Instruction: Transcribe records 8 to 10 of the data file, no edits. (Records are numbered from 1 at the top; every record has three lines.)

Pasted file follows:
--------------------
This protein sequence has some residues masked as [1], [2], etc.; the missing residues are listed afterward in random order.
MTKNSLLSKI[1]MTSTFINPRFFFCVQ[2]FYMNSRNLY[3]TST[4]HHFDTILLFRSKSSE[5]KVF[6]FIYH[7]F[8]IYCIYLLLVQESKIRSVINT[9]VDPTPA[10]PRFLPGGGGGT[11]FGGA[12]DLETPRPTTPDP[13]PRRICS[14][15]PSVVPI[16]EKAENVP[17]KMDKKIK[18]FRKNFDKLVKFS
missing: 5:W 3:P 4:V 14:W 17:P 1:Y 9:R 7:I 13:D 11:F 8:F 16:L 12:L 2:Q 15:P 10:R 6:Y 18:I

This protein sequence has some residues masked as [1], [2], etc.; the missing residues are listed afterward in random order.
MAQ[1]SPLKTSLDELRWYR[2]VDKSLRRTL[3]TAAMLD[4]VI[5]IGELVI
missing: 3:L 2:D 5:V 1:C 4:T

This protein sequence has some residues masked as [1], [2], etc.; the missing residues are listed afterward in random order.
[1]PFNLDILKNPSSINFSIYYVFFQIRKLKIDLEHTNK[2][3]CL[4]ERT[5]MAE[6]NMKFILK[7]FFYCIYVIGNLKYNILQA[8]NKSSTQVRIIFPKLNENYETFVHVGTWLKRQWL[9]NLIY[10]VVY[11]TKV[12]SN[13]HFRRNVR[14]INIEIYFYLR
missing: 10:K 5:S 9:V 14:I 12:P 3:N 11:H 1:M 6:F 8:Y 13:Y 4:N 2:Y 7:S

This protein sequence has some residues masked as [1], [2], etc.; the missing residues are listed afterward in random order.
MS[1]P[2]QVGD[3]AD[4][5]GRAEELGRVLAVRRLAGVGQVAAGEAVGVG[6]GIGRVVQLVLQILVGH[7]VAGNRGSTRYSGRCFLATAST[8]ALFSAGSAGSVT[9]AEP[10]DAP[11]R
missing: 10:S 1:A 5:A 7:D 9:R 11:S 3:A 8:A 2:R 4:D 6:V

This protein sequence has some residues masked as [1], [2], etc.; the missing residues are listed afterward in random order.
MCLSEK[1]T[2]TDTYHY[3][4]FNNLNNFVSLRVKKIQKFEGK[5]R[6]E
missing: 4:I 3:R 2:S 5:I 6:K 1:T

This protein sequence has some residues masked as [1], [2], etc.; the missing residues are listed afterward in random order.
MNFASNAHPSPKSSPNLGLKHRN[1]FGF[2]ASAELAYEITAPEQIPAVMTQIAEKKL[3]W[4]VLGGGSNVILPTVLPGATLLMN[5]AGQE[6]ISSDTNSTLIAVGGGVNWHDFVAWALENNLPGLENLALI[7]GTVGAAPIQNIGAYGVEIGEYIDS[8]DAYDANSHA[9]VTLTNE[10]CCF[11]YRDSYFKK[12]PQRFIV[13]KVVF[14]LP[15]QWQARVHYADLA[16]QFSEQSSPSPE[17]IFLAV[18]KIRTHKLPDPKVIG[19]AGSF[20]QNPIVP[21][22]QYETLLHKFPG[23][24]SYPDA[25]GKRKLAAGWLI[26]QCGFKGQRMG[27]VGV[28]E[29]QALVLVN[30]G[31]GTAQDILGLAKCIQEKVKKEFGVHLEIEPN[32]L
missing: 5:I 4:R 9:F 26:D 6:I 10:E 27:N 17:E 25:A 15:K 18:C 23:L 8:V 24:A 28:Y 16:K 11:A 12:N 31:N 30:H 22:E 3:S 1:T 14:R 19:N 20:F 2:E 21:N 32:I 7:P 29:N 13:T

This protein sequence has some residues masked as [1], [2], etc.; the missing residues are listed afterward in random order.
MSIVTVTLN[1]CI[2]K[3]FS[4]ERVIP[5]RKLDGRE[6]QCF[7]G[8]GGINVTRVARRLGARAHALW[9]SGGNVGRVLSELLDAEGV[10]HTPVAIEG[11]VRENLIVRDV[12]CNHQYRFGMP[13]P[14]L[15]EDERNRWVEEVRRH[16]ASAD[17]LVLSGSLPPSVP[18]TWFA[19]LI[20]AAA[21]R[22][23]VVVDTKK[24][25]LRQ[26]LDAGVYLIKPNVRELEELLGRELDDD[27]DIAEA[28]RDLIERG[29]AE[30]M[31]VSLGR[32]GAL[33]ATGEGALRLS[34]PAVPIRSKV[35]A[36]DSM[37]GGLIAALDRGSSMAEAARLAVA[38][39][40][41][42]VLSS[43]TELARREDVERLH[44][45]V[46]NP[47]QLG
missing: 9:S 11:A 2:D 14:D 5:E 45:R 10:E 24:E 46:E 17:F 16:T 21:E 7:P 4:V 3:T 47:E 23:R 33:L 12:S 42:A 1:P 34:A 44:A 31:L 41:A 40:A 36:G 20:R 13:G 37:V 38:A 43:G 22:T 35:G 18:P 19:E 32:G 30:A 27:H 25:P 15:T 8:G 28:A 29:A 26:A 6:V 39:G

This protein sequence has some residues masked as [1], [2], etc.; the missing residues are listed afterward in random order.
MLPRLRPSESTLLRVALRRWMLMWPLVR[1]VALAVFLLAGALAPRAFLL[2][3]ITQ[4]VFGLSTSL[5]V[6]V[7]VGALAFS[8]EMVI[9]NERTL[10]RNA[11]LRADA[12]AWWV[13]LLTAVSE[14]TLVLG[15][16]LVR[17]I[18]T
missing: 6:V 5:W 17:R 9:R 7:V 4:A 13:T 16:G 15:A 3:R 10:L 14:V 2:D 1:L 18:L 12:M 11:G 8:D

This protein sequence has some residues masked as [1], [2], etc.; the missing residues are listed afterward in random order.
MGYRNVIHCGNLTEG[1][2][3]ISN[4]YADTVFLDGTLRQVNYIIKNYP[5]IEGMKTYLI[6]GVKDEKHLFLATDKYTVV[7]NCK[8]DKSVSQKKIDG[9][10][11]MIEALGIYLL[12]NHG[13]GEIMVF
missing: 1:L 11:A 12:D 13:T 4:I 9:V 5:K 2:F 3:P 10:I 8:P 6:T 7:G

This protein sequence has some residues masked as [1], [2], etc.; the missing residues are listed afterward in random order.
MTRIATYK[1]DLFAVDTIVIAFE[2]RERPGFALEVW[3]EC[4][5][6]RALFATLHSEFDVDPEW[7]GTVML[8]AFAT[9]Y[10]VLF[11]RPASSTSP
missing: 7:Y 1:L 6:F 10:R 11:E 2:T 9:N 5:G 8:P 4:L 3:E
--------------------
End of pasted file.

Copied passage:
This protein sequence has some residues masked as [1], [2], etc.; the missing residues are listed afterward in random order.
MLPRLRPSESTLLRVALRRWMLMWPLVR[1]VALAVFLLAGALAPRAFLL[2][3]ITQ[4]VFGLSTSL[5]V[6]V[7]VGALAFS[8]EMVI[9]NERTL[10]RNA[11]LRADA[12]AWWV[13]LLTAVSE[14]TLVLG[15][16]LVR[17]I[18]T
missing: 6:V 5:W 17:R 9:R 7:V 4:A 13:T 16:G 15:A 3:R 10:L 14:V 2:D 1:L 18:L 12:M 11:G 8:D

This protein sequence has some residues masked as [1], [2], etc.; the missing residues are listed afterward in random order.
MGYRNVIHCGNLTEG[1][2][3]ISN[4]YADTVFLDGTLRQVNYIIKNYP[5]IEGMKTYLI[6]GVKDEKHLFLATDKYTVV[7]NCK[8]DKSVSQKKIDG[9][10][11]MIEALGIYLL[12]NHG[13]GEIMVF
missing: 1:L 11:A 12:D 13:T 4:I 9:V 5:K 2:F 3:P 10:I 8:P 6:T 7:G

This protein sequence has some residues masked as [1], [2], etc.; the missing residues are listed afterward in random order.
MTRIATYK[1]DLFAVDTIVIAFE[2]RERPGFALEVW[3]EC[4][5][6]RALFATLHSEFDVDPEW[7]GTVML[8]AFAT[9]Y[10]VLF[11]RPASSTSP
missing: 7:Y 1:L 6:F 10:R 11:E 2:T 9:N 5:G 8:P 4:L 3:E